Boasting in Weakness
The Work and Impact of David Brainerd
No North American missionary has been as famous as David Brainerd. What makes his example so remarkable is that he achieved such fame by a career on the mission field of only about five years, and that he died at the very young age of twenty-nine. Much of what we know about Brainerd is found in his diary, which was edited and expanded with biographical notes and comments by his father-in-law Jonathan Edwards. In it Brainerd bares his soul – the frustrations, the agony, the excitement, the impatience, and the hope of humble service to God. It is a humbling and inspiring read, and has an effect much like the Psalms in that the reader is drawn to empathize with Brainerd as he pours out his heart before God. In this way, Brainerd is a teacher of Christian spirituality, modeling openness and trust before a holy and faithful God.
Even from an early age, Brainerd seemed to have been inclined to think of matters of faith, and in his Diary he wrote of a fear of his own sinfulness beginning at the age of eight and his subsequent refuge in religious practice. Even so, after his mother’s death orphaned him at fourteen years old, he went through a time “without God in the world,” and during this period he admitted to some involvement in “frolicking” with “young company” with the result that, as he described it, when he “did go with such company, I never returned with so good a conscience as when I went.” Later on, as a student in Yale College, he found himself convicted of his hypocrisy and a crushing weight of guilt for his sinfulness. He gave himself more fully to practicing discipline, but to no avail, as he began to realize that even his strivings were actually designed to somehow “impress” the Almighty with his own worthiness for salvation.
Brainerd found himself raging against the Calvinistic doctrine of total depravity he had learned, realizing that it left him helpless to effect his own salvation. Yet he later credited this doctrine as being a great comfort to him as he realized that nothing he could do could convince or bribe God to save him, and that his fate depended totally on God’s grace; thus Brainerd swallowed his pride and found he could only ask for mercy. As a result, that summer he found himself with a new conception of God and a new appreciation for divine glory and mercy, trusting like a child in the righteousness of Christ to save him rather than his own, and his worries about his salvation slipped away.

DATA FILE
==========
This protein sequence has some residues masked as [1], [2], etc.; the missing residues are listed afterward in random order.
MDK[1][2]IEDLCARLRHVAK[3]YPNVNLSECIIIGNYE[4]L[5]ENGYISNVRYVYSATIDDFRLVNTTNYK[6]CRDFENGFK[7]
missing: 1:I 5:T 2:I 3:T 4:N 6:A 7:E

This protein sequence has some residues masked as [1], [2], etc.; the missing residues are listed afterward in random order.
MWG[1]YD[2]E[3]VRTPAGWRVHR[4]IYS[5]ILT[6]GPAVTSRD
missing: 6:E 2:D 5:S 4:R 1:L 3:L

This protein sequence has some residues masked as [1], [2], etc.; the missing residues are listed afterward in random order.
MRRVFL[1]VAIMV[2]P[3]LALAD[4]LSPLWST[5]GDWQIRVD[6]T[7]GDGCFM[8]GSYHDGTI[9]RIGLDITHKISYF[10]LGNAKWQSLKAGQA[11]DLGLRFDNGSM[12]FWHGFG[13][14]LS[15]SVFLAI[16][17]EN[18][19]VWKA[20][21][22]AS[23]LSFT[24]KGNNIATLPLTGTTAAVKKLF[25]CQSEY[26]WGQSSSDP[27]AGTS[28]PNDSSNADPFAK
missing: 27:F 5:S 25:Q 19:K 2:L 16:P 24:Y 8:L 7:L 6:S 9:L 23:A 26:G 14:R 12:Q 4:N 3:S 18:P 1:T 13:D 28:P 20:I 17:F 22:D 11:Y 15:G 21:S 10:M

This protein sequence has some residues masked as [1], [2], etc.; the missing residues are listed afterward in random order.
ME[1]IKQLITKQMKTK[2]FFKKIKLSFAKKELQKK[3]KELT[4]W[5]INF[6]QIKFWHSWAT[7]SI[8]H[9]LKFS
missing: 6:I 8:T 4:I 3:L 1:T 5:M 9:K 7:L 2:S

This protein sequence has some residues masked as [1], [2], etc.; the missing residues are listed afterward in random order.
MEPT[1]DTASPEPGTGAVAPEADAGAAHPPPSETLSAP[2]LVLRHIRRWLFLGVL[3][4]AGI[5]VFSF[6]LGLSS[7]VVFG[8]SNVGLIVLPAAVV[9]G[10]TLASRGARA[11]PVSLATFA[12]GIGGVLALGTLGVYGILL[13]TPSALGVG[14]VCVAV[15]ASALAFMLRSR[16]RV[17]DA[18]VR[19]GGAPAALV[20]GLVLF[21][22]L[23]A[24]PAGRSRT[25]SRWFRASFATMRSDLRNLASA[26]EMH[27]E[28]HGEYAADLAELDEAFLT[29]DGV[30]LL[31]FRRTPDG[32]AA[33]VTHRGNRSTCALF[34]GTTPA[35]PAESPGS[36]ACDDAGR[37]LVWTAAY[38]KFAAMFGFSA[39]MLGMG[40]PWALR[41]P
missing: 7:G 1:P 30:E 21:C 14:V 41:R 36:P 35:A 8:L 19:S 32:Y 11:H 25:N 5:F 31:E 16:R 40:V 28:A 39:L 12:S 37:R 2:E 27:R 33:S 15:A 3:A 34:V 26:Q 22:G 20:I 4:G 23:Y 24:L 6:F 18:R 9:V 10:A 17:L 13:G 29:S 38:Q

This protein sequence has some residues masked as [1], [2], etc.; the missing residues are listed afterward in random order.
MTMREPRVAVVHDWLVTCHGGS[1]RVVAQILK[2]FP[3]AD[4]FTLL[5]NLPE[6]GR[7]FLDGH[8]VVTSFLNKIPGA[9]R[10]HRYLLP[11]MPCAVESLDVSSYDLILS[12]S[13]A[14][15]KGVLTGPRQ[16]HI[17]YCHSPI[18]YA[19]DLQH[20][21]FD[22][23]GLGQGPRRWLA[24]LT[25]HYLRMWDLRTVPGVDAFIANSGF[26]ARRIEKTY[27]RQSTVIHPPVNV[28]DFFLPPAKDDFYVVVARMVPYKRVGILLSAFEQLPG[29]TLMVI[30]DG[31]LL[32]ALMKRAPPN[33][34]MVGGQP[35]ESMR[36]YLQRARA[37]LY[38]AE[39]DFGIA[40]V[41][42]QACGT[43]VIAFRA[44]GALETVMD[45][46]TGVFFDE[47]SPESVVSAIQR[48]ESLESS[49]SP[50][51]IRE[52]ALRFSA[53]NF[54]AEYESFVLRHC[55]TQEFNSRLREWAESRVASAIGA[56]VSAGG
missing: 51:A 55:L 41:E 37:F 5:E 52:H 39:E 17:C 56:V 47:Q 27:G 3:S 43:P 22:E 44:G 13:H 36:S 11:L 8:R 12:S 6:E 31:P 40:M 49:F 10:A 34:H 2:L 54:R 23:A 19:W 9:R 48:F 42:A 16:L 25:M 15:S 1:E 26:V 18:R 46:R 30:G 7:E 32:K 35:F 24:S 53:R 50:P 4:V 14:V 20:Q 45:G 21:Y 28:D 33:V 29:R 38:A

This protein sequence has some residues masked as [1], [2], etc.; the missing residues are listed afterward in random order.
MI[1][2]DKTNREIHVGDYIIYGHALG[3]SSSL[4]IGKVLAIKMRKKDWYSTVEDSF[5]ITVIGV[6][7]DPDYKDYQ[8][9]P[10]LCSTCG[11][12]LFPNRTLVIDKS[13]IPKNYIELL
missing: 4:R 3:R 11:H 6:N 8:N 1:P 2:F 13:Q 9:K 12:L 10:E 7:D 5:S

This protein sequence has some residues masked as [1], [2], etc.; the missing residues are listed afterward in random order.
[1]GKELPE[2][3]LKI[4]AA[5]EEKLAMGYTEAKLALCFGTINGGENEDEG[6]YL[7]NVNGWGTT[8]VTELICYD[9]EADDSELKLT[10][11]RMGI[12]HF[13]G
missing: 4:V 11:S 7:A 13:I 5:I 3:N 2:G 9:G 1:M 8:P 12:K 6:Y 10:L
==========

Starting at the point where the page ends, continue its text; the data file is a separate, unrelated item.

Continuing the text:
Brainerd was filled with passion for God, one only stoked by the fires of revival. Yet Brainerd was soon found prone to the excesses that plagued the Awakening. He was overheard criticizing a college tutor for a public prayer, commenting that the man had “no more grace than this chair.” This comment eventually resulted in Brainerd’s expulsion from Yale, and he continued his preparation for ministry as an intern with a Congregational pastor named Jedediah Mills. In 1742, he was interviewed by the Society for the Propagation of Christian Knowledge for a mission among the Indians, and found himself sent to the field in 1743.
Initially discouraged by the paganism of the natives and by a lack of immediate response to his message, compounded by bouts of sickness, Brainerd soon found himself relying more heavily on God for ministry results rather than trusting his own efforts. His June 27, 1744 diary entry noted that his “soul seemed to rely wholly upon God for success, in the diligent and faithful use of means. Saw, with greatest certainty, that the arm of the Lord must be revealed for the help of these poor heathen…” Always a Calvinist, Brainerd became even more firmly convinced that God alone could turn hearts and that his role was not to look for results himself but rather to be faithful and persistent in his duty to preach the Gospel.